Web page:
In Minnesota, the exchange, called MNsure, is being rolled out this week at Minnesota State Fair in a promotional blitz that, in theory at least, would get Minnesotans excited to learn about and purchase health insurance. One of the target markets for health insurance is Black people. Almost 20% of Black Minnesotans don’t have health insurance, compared to only 7% of whites.
The purpose of the federal Affordable Care Act (ACA), or ObamaCare, as supporters and detractors call it, is to create a pathway to affordable health insurance by bringing more people into the health insurance system.
Minnesota, like other states taking of federal funds to enact ACA, is on a mission to explain what MNsure is and how MNsure works. Public forums have been held to explore how groups can effectively connect people to MNsure, especially communities with the highest rates of health disparities and uninsured people. Forums allow people to learn about the challenges and barriers to increasing health equity in Minnesota communities and how MNsure may be able to help.
MNsure could provide health insurance for the 300,000 Minnesotans who don’t currently have it. Open enrollment for MNsure begins October 1.
But it looks like Minnesota is bypassing Black people once again by failing to engage initiatives originating from legacy Black institutions. In the recent round of projects awarded contract grants to support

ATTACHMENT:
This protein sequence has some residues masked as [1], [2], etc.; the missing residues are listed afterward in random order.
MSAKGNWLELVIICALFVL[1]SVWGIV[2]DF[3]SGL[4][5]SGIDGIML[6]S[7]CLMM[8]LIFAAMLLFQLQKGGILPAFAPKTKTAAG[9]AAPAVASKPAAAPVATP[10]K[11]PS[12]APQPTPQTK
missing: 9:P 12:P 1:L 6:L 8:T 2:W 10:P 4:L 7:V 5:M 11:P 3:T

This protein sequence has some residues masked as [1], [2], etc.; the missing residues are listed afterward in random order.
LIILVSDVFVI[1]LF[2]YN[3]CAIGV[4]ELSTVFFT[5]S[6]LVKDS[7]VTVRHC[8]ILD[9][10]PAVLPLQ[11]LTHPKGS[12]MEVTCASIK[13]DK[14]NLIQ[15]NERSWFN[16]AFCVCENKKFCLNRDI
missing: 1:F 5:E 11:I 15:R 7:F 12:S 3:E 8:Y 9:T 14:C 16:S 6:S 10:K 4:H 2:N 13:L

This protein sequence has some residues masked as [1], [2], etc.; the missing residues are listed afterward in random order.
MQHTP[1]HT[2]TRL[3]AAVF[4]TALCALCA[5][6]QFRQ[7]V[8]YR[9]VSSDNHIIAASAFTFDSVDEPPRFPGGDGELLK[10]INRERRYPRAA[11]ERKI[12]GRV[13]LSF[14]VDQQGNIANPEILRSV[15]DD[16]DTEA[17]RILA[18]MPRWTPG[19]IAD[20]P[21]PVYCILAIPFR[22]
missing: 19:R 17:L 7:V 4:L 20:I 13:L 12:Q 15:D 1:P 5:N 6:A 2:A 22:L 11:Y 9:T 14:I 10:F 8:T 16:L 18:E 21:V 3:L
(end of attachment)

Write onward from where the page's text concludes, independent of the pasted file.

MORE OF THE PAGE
getting the word out and community buy-in about MNsure, legacy Black institutions were conspicuously absent. (see chart)
“The Affordable Care Act is important to us as a people, said Rev. Alfred Babington-Johnson, president of the Stairstep Foundation, which submitted a proposal to MNsure to engage the Black church to connect our community with the MNsure health insurance exchange. “We are in a place where we cannot afford to walk away. But, we should not be abused by not getting access to resources or decision-making.”
In broader context of health care reform, he said, “If you don’t get at the issue of disparity in health outcomes, you don’t win. Many issues driving the disparity in health outcomes relate to social determinants of health. So if the Governor and Legislature are serious about health care reform, the economic side of the solutions must find a place in the communities that have the disparity,” he said.
For instance, Babington-Johnson said, the marketing campaign announcing the MNsure insurance exchange is built around the mythical Paul Bunyan and Babe, the blue ox. “Was Paul homeless? Was the blue ox uninsured? What audience is being spoken to?”
“For the insurance exchange to work, the uninsured must become insured. This marketing does not speak to our community. Maybe it did not intend to,” he said, noting the trusted advisor network in our community is being ignored.